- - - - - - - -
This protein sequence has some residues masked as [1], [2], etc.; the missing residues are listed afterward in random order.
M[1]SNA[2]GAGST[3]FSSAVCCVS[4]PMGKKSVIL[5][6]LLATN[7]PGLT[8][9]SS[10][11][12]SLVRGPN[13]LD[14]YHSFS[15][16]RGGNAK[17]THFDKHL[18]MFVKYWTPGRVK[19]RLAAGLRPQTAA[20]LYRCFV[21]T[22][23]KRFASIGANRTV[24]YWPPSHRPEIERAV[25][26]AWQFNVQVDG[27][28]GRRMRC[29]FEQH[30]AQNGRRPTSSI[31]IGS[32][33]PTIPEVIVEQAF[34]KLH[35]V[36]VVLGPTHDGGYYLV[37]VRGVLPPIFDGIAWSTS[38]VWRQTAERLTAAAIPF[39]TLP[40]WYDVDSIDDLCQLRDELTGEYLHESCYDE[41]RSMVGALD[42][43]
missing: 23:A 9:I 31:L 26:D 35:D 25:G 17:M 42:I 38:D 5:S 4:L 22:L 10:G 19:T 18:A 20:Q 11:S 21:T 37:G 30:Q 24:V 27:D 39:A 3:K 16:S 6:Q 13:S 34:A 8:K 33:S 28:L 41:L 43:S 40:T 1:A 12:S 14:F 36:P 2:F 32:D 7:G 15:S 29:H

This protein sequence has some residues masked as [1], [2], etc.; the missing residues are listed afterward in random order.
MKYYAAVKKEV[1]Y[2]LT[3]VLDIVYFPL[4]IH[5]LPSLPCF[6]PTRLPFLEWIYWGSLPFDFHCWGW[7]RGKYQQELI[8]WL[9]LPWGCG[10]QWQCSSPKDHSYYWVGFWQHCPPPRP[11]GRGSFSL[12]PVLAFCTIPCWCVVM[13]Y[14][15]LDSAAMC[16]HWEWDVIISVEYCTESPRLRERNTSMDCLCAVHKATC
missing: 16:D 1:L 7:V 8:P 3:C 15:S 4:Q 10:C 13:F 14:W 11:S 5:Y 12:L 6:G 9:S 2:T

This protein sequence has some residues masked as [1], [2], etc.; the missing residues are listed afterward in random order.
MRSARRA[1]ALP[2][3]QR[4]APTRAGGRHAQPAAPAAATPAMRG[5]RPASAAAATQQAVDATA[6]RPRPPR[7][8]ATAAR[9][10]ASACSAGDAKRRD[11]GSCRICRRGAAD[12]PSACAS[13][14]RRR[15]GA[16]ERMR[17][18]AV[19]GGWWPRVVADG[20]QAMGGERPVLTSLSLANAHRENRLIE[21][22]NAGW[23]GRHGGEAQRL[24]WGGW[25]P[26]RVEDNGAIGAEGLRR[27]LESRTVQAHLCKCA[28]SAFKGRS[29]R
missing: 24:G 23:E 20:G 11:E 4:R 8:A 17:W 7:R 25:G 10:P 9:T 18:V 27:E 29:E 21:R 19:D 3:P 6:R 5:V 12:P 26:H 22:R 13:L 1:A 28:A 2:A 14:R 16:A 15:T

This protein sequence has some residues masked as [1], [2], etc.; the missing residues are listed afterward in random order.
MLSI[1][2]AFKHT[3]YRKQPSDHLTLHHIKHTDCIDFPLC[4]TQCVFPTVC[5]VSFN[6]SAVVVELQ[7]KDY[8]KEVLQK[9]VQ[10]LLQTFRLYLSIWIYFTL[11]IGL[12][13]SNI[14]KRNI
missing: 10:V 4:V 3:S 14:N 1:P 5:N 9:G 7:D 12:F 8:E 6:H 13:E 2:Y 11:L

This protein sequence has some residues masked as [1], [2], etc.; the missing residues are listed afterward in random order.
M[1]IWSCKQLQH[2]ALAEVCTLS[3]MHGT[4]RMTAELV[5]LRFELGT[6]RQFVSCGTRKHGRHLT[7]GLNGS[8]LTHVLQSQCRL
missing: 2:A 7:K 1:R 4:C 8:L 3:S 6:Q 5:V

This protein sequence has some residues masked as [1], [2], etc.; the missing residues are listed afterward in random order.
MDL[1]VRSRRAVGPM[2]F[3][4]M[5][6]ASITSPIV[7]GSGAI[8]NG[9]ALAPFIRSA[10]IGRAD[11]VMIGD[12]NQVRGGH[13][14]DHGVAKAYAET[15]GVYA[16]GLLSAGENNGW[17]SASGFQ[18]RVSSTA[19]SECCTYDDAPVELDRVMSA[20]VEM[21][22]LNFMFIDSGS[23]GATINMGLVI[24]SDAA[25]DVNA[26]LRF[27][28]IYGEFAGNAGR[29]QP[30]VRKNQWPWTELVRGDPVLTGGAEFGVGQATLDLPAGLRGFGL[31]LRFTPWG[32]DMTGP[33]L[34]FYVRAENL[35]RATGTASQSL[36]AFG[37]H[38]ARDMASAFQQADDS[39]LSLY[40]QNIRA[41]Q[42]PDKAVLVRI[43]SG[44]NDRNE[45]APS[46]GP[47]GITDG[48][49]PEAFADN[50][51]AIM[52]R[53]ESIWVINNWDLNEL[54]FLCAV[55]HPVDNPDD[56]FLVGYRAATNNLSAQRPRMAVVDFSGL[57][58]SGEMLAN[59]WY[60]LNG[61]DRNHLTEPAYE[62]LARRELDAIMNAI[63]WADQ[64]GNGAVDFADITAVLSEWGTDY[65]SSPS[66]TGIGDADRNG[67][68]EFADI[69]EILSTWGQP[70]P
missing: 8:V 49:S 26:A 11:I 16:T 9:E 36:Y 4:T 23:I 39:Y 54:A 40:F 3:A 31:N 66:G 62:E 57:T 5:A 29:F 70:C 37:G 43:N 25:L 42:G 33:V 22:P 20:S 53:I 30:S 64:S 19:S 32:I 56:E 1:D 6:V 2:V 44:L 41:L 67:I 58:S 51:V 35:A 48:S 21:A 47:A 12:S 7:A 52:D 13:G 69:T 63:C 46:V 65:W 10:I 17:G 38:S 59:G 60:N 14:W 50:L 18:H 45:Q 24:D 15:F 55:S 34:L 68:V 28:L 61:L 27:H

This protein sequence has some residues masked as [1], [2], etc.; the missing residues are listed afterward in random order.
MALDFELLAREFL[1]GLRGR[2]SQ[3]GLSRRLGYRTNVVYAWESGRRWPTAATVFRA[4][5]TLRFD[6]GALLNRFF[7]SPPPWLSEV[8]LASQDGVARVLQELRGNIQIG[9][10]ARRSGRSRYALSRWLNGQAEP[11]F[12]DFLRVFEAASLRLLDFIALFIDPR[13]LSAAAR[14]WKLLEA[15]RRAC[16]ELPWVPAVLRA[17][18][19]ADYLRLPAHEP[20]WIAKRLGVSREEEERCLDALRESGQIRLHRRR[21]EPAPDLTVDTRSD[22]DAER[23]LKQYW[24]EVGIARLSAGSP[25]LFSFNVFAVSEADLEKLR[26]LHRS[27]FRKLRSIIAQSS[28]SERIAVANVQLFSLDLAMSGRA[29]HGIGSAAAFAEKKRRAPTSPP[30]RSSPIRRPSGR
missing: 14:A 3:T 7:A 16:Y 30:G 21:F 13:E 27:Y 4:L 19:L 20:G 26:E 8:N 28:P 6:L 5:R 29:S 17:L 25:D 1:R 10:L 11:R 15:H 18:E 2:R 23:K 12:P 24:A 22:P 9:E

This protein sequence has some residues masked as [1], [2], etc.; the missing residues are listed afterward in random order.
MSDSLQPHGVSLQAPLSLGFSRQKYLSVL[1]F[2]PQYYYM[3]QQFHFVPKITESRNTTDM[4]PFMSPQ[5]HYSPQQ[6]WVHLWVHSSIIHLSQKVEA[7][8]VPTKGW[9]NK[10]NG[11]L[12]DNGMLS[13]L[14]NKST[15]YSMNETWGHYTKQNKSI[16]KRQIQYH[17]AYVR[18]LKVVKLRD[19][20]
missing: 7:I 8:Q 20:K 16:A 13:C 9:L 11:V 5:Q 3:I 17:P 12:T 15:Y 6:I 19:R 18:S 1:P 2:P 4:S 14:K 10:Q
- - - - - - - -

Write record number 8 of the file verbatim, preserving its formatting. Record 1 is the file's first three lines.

This protein sequence has some residues masked as [1], [2], etc.; the missing residues are listed afterward in random order.
MSDSLQPHGVSLQAPLSLGFSRQKYLSVL[1]F[2]PQYYYM[3]QQFHFVPKITESRNTTDM[4]PFMSPQ[5]HYSPQQ[6]WVHLWVHSSIIHLSQKVEA[7][8]VPTKGW[9]NK[10]NG[11]L[12]DNGMLS[13]L[14]NKST[15]YSMNETWGHYTKQNKSI[16]KRQIQYH[17]AYVR[18]LKVVKLRD[19][20]
missing: 7:I 8:Q 20:K 16:A 13:C 9:L 11:V 5:Q 3:I 17:P 12:T 15:Y 6:I 19:R 18:S 1:P 2:P 4:S 14:K 10:Q